The tide of reckoning on systemic racism and police brutality that has been sweeping through institutions — including scientific ones — has reached universities’ normally reclusive mathematics departments. A group of mathematicians in the United States has written a letter calling for their colleagues to stop collaborating with police because of the widely documented disparities in how US law-enforcement agencies treat people of different races and ethnicities. They concentrate their criticism on predictive policing, a maths-based technique aimed at stopping crime before it occurs.
The letter, dated 15 June, is addressed to the trade journal Notices of the American Mathematical Society (AMS), and comes in the wake of Black Lives Matter protests in the United States and around the world, sparked by the killing of George Floyd by a police officer in Minneapolis, Minnesota, in May. More than 1,400 researchers have now joined the call.
In recent years, mathematicians, statisticians and computer scientists have been developing algorithms that crunch large amounts of data and claim to help police reduce crime — for instance, by suggesting where crime is most likely to occur and focusing more resources in those areas. Software based on such algorithms is in use in police departments across the United States, although how many is unclear. Its effectiveness is contested by many.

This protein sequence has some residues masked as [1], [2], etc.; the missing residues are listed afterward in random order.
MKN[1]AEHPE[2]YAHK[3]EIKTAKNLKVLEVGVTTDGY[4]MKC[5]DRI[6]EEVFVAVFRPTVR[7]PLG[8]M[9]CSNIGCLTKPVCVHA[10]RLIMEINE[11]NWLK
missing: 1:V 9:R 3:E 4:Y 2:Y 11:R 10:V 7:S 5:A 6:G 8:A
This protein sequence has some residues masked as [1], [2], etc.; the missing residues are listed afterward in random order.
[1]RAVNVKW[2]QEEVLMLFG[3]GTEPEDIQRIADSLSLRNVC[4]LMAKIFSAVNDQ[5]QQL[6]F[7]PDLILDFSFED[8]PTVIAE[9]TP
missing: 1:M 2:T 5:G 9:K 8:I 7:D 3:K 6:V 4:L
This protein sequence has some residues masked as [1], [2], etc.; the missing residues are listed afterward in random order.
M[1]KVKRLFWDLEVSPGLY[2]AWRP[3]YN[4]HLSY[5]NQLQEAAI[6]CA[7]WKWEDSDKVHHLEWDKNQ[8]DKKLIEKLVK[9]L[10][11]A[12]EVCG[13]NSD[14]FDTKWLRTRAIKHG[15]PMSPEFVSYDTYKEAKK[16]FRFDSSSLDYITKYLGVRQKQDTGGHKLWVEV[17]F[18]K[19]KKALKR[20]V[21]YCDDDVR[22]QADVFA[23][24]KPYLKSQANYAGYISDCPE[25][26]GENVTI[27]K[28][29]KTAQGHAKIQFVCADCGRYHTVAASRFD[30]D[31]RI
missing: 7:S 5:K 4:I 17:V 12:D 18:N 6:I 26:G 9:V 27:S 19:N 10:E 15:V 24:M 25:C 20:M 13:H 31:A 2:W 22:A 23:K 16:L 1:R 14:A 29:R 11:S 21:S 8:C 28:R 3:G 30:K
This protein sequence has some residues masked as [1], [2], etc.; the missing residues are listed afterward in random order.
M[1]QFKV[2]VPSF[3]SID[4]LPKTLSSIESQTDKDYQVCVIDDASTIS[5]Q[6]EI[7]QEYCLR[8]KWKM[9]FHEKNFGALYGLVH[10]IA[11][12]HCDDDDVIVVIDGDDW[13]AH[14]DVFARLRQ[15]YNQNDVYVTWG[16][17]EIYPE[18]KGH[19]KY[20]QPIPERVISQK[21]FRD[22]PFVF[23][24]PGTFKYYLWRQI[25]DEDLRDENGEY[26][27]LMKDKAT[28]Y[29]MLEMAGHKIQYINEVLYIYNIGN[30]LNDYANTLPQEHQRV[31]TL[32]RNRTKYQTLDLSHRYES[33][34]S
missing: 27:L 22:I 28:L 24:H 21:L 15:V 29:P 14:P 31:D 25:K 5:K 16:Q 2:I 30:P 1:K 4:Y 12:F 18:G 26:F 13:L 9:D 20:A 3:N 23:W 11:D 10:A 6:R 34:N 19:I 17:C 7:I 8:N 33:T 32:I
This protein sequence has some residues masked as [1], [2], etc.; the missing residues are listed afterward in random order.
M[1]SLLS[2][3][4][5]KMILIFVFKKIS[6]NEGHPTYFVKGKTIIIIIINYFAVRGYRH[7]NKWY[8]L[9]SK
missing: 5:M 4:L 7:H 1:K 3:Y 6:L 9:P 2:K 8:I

But “given the structural racism and brutality in US policing, we do not believe that mathematicians should be collaborating with police departments in this manner”, the mathematicians write in the letter. “It is simply too easy to create a ‘scientific’ veneer for racism.”
“The activity of collaborating with the police is not something we feel a mathematician should be doing,” says co-author Jayadev Athreya, a mathematician at the University of Washington in Seattle. (He and the other writers emphasize that the letter represents their own views and not those of their employers.)
The AMS says that it “has no official position on mathematicians’ involvement in providing expertise to law-enforcement agencies, or to companies that do business with such agencies”.
The letter singles out as an example the company PredPol of Santa Cruz, California, which was co-founded by a mathematician. PredPol provides police departments with software that suggests geographical locations in which crime is likely to happen on any given day, on the basis of statistical patterns of previous crime.
Critics say that the data used to feed such algorithms contain racial biases. In addition, they say that the ‘control conditions’ for predictive policing — ordinary policing — are themselves racially skewed. “We have studies that show that certain crimes, say, drug consumption, is the same between white people and Black people for example,” says Sandra Wachter, a jurist at the University of Oxford, UK, who studies the legal and ethical implications of technology. “But in terms of who gets charged for those crimes — who gets stopped, or who gets convicted — there is a very strong racial bias.”
But PredPol chief executive Brian MacDonald argues that in his company’s case, there is no risk that historical biases reflected in crime statistics would affect predictions, because the data the company uses are inherently less biased than other types of crime statistic.
Franklin Zimring, a criminologist at the University of California, Berkeley, says that the value of predictive-policing tools has not been proved, and that the software can lead to feedback loops. “If police presence itself is a biasing influence on measurable offence volume, you shouldn’t use those events as a basis for allocating police resources, or it’s a self-fulfilling prophecy,” Zimring says.